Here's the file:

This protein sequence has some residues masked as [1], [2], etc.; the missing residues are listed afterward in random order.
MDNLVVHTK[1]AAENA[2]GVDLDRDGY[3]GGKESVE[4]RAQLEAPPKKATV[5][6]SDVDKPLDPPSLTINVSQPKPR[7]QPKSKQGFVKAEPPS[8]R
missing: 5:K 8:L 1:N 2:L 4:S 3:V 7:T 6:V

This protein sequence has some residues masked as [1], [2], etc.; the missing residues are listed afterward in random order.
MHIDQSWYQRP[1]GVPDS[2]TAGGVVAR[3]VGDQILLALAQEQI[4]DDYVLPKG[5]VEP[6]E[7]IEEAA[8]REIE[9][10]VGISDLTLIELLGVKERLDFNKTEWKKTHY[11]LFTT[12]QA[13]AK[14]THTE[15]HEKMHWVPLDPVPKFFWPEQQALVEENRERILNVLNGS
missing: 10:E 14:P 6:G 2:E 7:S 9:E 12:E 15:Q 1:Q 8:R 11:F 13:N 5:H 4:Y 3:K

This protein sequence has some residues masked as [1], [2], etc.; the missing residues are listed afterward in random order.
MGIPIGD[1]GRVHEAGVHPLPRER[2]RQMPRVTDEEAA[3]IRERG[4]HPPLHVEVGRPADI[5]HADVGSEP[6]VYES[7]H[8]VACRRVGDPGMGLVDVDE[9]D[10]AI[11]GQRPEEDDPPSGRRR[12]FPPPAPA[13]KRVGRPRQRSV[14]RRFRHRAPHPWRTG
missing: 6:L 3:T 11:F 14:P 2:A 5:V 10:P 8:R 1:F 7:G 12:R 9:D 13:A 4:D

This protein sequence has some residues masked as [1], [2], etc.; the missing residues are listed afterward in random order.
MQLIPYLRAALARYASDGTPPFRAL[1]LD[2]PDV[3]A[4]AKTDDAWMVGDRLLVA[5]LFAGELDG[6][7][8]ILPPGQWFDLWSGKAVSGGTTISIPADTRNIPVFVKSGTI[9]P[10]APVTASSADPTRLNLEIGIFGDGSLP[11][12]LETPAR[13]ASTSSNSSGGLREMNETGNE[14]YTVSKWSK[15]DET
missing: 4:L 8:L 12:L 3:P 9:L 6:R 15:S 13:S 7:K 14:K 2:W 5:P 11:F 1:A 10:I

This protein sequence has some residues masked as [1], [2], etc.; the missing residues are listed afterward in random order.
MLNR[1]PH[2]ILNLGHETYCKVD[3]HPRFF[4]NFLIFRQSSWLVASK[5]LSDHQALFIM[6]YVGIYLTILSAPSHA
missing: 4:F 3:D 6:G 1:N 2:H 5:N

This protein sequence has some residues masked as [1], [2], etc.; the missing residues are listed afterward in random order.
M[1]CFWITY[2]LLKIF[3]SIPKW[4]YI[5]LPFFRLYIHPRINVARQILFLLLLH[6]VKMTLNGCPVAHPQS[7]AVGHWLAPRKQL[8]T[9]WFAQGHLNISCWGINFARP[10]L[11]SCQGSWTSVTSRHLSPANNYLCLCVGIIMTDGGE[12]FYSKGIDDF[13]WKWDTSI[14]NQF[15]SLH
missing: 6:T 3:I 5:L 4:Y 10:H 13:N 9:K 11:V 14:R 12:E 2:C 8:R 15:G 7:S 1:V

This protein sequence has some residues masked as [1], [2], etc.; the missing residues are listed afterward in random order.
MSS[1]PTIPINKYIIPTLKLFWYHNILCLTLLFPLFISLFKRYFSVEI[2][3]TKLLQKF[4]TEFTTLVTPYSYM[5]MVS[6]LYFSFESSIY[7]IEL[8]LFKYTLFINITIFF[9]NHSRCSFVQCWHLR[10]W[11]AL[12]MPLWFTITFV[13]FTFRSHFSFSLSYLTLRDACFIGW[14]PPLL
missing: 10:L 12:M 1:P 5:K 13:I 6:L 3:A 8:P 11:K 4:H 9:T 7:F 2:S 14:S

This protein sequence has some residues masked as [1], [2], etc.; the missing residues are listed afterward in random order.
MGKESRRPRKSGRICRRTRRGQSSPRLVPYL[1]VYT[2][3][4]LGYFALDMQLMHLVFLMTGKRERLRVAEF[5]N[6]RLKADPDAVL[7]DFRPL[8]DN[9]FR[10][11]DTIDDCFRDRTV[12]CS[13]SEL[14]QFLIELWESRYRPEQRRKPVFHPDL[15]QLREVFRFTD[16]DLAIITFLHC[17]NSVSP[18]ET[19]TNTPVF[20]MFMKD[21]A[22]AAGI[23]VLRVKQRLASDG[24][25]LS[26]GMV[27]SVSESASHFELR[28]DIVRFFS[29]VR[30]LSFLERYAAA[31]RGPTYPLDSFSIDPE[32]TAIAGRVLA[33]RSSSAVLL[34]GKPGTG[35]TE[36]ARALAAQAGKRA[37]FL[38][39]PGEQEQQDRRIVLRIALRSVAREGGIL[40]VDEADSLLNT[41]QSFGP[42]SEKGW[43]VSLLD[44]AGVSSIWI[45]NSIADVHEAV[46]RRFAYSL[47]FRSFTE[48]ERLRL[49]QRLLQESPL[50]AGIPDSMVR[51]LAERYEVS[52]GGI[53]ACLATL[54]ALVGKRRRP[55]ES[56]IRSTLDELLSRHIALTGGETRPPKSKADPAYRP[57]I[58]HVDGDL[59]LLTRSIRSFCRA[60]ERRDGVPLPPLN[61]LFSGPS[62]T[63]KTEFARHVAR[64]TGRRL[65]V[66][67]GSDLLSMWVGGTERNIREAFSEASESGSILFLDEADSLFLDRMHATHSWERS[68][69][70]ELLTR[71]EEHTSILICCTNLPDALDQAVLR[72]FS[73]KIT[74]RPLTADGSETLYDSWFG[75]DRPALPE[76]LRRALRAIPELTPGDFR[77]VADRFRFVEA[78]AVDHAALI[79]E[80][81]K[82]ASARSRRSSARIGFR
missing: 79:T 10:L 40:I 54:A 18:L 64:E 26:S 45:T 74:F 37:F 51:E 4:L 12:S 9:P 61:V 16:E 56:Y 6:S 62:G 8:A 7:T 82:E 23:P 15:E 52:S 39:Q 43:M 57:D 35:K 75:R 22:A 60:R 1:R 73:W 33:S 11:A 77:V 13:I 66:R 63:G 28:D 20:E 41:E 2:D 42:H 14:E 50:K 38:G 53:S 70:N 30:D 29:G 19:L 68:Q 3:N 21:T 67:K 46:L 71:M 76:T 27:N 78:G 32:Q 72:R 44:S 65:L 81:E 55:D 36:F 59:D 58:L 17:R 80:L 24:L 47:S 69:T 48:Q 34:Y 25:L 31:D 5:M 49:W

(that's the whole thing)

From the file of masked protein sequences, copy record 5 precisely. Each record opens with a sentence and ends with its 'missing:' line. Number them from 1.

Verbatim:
This protein sequence has some residues masked as [1], [2], etc.; the missing residues are listed afterward in random order.
MLNR[1]PH[2]ILNLGHETYCKVD[3]HPRFF[4]NFLIFRQSSWLVASK[5]LSDHQALFIM[6]YVGIYLTILSAPSHA
missing: 4:F 3:D 6:G 1:N 2:H 5:N